Thanks to a warning posted in the lobby and a reiteration of that warning in the preshow announcement, I knew a gun would be fired at some point during the show (sort of gives “Chekov’s Gun” a new meaning, doesn’t it?), but what I didn’t expect is for no one to die! Instead, Vanya threatens to kill Alexander when he announces his plans to sell the estate he and Sonia had worked so hard to preserve, then threatens to kill himself, but in the end, has to courage to do neither.

By that point, it may have been a nobler end if Vanya had just cried “uncle” and do it instead of surviving to continue complaining about how miserable he is; and yet isn’t the thought that the character would be somehow less pathetic if he’d had the guts to end his life a sort of sick one?

There was still a whole Act 4 to go, and I spent it half expecting some big twist, like the doctor using the morphine he takes back from Uncle Vanya (another potential suicide attempt of his) on himself. But no, besides the fact that Yelena and Alexander had escaped the morass, things were just going to go on quietly sucking as usual. That much stagnancy and disappointment is a heavy burden to carry despite the cast’s continual efforts to liven things up.

That act seemed to drag despite their best efforts, and I interpreted Sonia’s long final speech as depressingly delusional rather than genuinely transcendent. Like Sonya and Vanya, I was just ready for it all to end, though I did enjoy the funny stage business during the show’s curtain call after it did!

Really, I should’ve just been thanking my lucky stars I wasn’t them. My prospects for a happy future are not yet as entirely vanished as Sonia’s, Vanya’s, and Yelena’s seem to be….are they? Some plays really make you think twice!

Whether you want to focus on the tragic aspects of Uncle Vanya or the comedic ones, there’s no reason to miss out on this great production of a classic, which plays through this October 6th. Many of the play’s lines are positively timeless. For instance: “When real life is wanting, one must create an illusion. It is better than nothing.”

You know, the theatre could be considered just one such illusion.


The next play at which I sought respite from my pathetic existence, on the following afternoon, also trafficked in themes of illusion and the stories we tell ourselves to survive, albeit in quite a different style. I was lucky enough to snag myself a ticket to the last performance of MNM Theatre Company’s production of Man of La Mancha!

The Tony-winning 60’s musical is not so much an adaption of 17-century masterpiece Don Quixote but an inventive play within a play inspired by aspects of the novel and aspects of the life of its author, Miguel Cervantes. I haven’t read or researched either, so I’m not one to offer any literary or historical comparisons but judged on its own merits, the work was plenty entertaining and even more thought-provoking.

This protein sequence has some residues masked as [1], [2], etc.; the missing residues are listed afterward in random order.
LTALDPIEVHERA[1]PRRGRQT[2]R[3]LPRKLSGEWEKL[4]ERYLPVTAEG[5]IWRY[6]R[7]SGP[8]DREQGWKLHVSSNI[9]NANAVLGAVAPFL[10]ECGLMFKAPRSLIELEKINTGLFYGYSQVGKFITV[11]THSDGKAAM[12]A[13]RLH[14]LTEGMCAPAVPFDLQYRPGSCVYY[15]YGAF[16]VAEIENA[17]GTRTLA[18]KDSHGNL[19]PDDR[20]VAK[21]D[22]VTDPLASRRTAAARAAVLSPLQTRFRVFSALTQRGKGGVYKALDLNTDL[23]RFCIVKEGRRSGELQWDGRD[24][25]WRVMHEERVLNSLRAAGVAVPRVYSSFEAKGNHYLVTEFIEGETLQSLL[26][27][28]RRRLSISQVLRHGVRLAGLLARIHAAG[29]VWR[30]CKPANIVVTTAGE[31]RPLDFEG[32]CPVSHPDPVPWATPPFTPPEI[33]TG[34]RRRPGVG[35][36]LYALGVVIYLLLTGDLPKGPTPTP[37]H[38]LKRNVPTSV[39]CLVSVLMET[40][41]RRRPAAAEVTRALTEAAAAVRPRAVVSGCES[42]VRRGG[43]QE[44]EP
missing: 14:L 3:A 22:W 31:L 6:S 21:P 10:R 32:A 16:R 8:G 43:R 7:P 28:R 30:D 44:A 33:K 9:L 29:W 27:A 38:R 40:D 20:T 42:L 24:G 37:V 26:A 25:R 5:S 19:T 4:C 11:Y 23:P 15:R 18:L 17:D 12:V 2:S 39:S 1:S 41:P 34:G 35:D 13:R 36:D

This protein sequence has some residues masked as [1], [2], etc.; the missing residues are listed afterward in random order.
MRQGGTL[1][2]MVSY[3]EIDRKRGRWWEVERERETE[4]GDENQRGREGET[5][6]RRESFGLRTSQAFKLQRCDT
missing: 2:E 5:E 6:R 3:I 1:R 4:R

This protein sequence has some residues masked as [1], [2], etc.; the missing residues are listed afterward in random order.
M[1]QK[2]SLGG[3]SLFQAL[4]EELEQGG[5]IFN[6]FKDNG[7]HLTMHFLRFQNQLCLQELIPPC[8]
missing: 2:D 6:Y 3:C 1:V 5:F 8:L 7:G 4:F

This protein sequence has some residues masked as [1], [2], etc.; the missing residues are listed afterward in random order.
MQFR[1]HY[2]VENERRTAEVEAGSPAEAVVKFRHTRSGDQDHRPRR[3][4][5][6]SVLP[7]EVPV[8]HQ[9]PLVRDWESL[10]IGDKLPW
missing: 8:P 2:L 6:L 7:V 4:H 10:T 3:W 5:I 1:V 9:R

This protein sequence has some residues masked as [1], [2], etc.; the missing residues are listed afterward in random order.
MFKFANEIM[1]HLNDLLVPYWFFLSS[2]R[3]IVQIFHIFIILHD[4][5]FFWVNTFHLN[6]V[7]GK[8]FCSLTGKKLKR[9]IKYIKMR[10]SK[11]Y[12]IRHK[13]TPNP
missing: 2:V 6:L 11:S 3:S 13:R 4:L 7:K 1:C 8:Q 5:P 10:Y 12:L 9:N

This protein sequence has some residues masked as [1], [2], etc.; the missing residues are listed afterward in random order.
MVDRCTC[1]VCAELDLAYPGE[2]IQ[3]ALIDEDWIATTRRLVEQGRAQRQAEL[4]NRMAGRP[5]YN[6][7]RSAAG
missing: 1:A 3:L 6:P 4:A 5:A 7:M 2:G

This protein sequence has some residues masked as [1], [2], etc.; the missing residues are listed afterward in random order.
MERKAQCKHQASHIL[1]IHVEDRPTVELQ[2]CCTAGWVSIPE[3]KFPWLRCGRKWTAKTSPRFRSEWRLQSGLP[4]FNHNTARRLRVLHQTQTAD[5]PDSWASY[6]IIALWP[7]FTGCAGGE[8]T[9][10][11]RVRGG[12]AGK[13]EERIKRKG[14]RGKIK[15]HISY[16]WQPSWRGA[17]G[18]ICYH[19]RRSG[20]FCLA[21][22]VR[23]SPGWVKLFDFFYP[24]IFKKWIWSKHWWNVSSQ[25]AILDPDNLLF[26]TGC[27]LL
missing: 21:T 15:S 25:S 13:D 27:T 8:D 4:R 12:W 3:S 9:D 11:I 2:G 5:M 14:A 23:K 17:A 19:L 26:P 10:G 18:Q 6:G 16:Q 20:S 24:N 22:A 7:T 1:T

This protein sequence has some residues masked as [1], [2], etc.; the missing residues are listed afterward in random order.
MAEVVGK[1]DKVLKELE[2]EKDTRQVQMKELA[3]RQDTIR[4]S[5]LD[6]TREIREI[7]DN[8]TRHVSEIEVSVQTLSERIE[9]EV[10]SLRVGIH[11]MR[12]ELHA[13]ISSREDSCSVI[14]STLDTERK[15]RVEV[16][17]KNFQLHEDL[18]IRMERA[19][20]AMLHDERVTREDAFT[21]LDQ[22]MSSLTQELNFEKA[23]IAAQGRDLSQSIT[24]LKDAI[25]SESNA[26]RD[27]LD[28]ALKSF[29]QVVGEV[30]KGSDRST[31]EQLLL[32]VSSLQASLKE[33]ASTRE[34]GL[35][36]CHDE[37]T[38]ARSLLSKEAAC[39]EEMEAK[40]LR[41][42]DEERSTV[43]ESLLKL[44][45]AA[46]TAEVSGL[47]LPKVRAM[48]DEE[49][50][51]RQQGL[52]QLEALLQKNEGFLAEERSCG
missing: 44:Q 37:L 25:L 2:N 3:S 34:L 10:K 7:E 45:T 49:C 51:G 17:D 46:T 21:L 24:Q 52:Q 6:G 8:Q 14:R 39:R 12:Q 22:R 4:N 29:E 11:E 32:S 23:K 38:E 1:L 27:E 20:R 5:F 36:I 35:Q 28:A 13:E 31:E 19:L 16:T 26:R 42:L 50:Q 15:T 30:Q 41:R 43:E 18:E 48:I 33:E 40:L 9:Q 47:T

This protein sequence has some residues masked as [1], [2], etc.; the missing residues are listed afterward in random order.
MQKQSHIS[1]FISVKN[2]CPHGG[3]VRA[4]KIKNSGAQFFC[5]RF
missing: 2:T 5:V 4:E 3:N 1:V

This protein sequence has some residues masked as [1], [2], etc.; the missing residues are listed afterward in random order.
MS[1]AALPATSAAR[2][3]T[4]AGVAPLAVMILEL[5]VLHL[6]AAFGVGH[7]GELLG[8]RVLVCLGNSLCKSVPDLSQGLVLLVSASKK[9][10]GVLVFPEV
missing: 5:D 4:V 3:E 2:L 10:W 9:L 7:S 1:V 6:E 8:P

It was also quite well-produced, starting with an appropriately dreary prison set and period costumes and a truly phenomenal cast. Leads Michael McKenzie as Cervantes/Quixote and Anna Lise Jensen as Aldonza probably gave the most complex and memorable performances, but other standouts included the angel-voiced Milton Mendez as Padre and expressive Gaby Tortoledo as Antonia. Rio Peterson also definitely deserves props for playing guitar as well as playing a prisoner for practically the entire show, or at least as long as his character was alive, as does fellow ensemble member Rebeca Diaz for ably picking up his character’s mantle!

The nested structure of the piece was disorienting at first but eventually fascinating, as was Quixote’s unusual philosophy, encapsulated in his iconic anthem “The Impossible Dream.” For him, an ordinary old man who insists that he is a knight and on following the rules of chivalry, even when that means calling a windmill a dragon or a shaving basin a golden helmet, meaning is found in striving to meet his lofty ideals rather than in accomplishing any particular goal. Yet Quixote’s bizarre idealistic striving and Cervantes’ telling of that striving are both shown to lead to concrete positive results. In the play within the play, these changes are largely confined to the self-image of one woman; in the fictionalized tale of Cervantes, one man’s story leads to enlightenment of an entire prison!

The show, like Shakespeare before it, reflects on the similarities between madmen and poets, as “both select from life” what pleases them. After all, you could say someone who’s spouting falsehoods is crazy, or you could say he’s putting on a show!

I think I too, in the end, would choose a delirious world in which nobility mattered and was consistently rewarded over the so often underwhelming real one, where Don Quixote’s beautiful damsel Dulcinea is only Aldonza the kitchen whore and dying men are wont to ask not “why they were dying, but why they had lived.” So far, I’ve always chosen illusion, whether that be in madness—or in art. Heck, my unwavering belief in the dying art of theatre might be just as crazy as Don Quixote’s belief in the dying art of chivalry!

I’ll certainly be keeping an eye out for MNM’s next production!